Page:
Tree Bracha at Forest Where Frierdiker Rebbe Sought Relief

Boys of Moscow’s Marina Roshcha shul visited the Skolniki forest where the Frierdiker Rebbe went for fresh air after undergoing oppression by Soviet authorities 97 years ago. They were addressed by Chief Rabbi Berel Lazar and Rabbi Mendel Reices of Postville, Iowa.

An exciting and impressive event took place this week in the ‘Skolniki’ park in Moscow, on the occasion of Birkas Ha’ilanos. The children of Moscow, together with the students of the praying group Tehillim group and Avos Ubanim in the main shul ‘Marina Roshcha’ in the center of Moscow, participated in the special occasion with the participation of the Chief Rabbi Berel Lazar.

The event took place on Pesach, near the fruit trees of the park, in part of a unique tradition that takes place every year in the community.

Since this year was a leap year, and in the month of spring the fruit trees were already with the leaves in Moscow, this year the ceremony was held in the Skolniki park in the capital Moscow, which was visited 97 years ago by the Frierdiker Rebbe after he was saved from being killed during his activities for the Jewish communities, and stopping the government from harassing the Jews of Russia, the Rebbe wrote in his diary: “And I think that the good air and the moonlight will calm me down, and I say I will go for a walk… and I will go to the Skolniki forest.”

Many saw this as a special opportunity to study the mesiras nefesh of the Rebbeim and to learn from their holy legacy, a legacy of true self-sacrifice.

At the beginning of the journey, fascinating things the children heard from the gabbai of the central synagogue, who expressed his appreciation to the management of the park and the cooperation for the success of the journey.

The guest from Israel, Rabbi Shlomo Olidort, shared with the many people his experiences as a Hasidic Jewish boy during his childhood years in Moscow. Also, the Shliach in the Skolniki neighborhood, Rabbi Menachem Mendel Bekerman, greeted the participants with a welcome, and told about his childhood years ago, over twenty years, When he also participated in the prayer and study programs at the Marina Roshcha Synagogue, an activity that is growing from year to year and generation to generation. His father-in-law Rabbi Mendel Reitzes from Postville in the state of Iowa in the USA also gave a short speech to the many children.

At the appointed time, the Chief Rabbi of Russia, Rabbi Berel Lazar, appeared, and the children greeted him with Passover songs. In his moving words to the children and parents, the Chief Rabbi emphasized the importance of thanking God for creating such a beautiful world, and the demand to put effort in learning, especially in the young years, to grow like fruit trees “spiritual fruit trees.”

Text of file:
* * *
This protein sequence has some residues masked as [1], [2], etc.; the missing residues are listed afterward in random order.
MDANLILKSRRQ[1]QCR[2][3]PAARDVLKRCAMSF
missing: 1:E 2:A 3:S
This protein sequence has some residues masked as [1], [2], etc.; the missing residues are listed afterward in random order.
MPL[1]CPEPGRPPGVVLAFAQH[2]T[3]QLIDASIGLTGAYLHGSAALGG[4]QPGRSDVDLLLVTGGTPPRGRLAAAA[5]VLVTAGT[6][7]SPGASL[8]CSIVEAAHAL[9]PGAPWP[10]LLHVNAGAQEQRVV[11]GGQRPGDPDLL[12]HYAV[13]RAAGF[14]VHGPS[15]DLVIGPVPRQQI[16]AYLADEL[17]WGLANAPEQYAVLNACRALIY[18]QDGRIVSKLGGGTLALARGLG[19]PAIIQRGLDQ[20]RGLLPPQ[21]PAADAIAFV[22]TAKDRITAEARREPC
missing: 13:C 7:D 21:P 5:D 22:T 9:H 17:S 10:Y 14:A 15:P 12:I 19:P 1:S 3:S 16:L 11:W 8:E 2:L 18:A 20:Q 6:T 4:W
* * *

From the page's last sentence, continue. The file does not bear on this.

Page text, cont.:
At the end of the speech, the children emotionally recited with saying Tehillim, and the twelve pesukim chosen by the Rebbe. The highlight of the event was of course when the students greeted the Birkas Ha’ilanos – the rare bracha that is said once a year, and the people greeted with joy, and blessed word for word, together with the educator Rabbi Eliyahu Dickstein, and danced in honor of Pesach.

At the end of the trip, special prizes were given out to each one by the chief rabbi of Russia. The children enjoyed special activities, songs and dances, and the atmosphere was uplifting and happy.

Many parents noted the importance of the ceremony for their children. “This is a wonderful opportunity for them to learn about the special blessing and the importance of giving thanks to the Creator of the world” said one of the fathers, “the children really enjoyed the class, and I’m sure they will remember it for a long time”.

The Birkas Ha’ilanos event on Pesach has become a special tradition in Moscow.

This is a wonderful way to celebrate Chol Hamoed, to tour nature, to learn about thanking Hashem, and make a kiddush Hashem to thousands of visitors around, who were watching the children blessing and thanking Hashem.

Photo: Levi Nazarov

YouTube player

In keeping in line with the Rabbonim's policies for websites, we do not allow comments. However, our Rabbonim have approved of including input on articles of substance (Torah, history, memories etc.)

We appreciate your feedback. If you have any additional information to contribute to this article, it will be added below.

Leave a Comment

Your email address will not be published. Required fields are marked *

advertise package